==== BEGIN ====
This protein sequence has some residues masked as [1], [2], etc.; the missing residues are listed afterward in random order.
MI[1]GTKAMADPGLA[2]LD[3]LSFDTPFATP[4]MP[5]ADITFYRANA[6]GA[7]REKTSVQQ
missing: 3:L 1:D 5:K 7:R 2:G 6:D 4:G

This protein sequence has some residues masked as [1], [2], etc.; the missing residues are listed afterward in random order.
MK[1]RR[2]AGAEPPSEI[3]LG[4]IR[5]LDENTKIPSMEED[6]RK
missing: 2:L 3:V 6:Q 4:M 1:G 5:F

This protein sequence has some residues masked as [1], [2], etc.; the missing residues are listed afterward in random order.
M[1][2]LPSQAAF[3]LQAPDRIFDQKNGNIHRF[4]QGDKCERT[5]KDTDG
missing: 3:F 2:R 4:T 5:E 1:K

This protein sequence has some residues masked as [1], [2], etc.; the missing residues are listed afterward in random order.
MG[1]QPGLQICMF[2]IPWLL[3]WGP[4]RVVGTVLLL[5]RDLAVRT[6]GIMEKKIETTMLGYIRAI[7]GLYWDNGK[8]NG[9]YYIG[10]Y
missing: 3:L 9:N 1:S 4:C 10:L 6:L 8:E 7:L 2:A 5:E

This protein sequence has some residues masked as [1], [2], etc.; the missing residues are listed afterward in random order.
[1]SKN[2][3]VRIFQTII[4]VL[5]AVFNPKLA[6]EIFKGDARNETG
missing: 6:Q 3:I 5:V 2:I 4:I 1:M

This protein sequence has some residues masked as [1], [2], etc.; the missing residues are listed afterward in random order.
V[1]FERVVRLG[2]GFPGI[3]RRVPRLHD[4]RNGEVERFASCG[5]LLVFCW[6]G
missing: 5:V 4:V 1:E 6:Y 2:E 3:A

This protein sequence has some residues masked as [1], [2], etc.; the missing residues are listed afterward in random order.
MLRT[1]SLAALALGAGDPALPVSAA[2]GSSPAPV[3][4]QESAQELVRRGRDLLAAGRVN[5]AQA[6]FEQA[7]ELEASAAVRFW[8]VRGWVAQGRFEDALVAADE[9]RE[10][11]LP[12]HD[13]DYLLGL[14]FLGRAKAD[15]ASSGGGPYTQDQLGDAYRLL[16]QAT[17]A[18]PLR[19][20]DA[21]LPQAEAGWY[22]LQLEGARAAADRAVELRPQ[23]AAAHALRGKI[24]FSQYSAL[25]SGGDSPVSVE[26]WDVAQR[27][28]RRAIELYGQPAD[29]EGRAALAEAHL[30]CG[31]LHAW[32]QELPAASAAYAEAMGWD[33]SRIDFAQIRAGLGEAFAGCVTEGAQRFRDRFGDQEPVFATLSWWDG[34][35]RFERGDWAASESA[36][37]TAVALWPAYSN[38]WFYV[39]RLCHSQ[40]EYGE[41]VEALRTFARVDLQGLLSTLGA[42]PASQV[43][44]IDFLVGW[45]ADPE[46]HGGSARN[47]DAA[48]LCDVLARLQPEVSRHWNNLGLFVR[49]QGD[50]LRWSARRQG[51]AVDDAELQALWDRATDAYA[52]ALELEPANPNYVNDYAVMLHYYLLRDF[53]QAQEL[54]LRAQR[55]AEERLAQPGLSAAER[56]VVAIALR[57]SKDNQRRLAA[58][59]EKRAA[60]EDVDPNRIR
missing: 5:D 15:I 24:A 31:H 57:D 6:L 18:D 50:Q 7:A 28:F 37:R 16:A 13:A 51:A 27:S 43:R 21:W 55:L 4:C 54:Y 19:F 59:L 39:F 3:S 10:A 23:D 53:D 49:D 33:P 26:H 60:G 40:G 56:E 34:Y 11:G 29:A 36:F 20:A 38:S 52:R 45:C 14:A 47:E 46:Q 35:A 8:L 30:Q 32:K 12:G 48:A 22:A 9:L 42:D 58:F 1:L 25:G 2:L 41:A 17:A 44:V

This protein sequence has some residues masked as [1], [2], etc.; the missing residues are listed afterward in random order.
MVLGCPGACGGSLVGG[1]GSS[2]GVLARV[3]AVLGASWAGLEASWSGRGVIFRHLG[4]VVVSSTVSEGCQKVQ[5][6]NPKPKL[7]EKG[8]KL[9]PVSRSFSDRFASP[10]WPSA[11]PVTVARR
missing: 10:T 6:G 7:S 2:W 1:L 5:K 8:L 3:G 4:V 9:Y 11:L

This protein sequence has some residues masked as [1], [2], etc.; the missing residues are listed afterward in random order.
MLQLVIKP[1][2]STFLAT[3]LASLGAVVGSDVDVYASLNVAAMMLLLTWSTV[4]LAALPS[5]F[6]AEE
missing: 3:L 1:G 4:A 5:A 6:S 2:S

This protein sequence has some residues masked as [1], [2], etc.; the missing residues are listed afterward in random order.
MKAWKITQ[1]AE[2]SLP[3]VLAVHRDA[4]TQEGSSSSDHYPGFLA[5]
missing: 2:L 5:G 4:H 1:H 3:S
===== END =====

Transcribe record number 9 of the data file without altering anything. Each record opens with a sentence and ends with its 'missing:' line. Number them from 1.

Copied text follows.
This protein sequence has some residues masked as [1], [2], etc.; the missing residues are listed afterward in random order.
MLQLVIKP[1][2]STFLAT[3]LASLGAVVGSDVDVYASLNVAAMMLLLTWSTV[4]LAALPS[5]F[6]AEE
missing: 3:L 1:G 4:A 5:A 6:S 2:S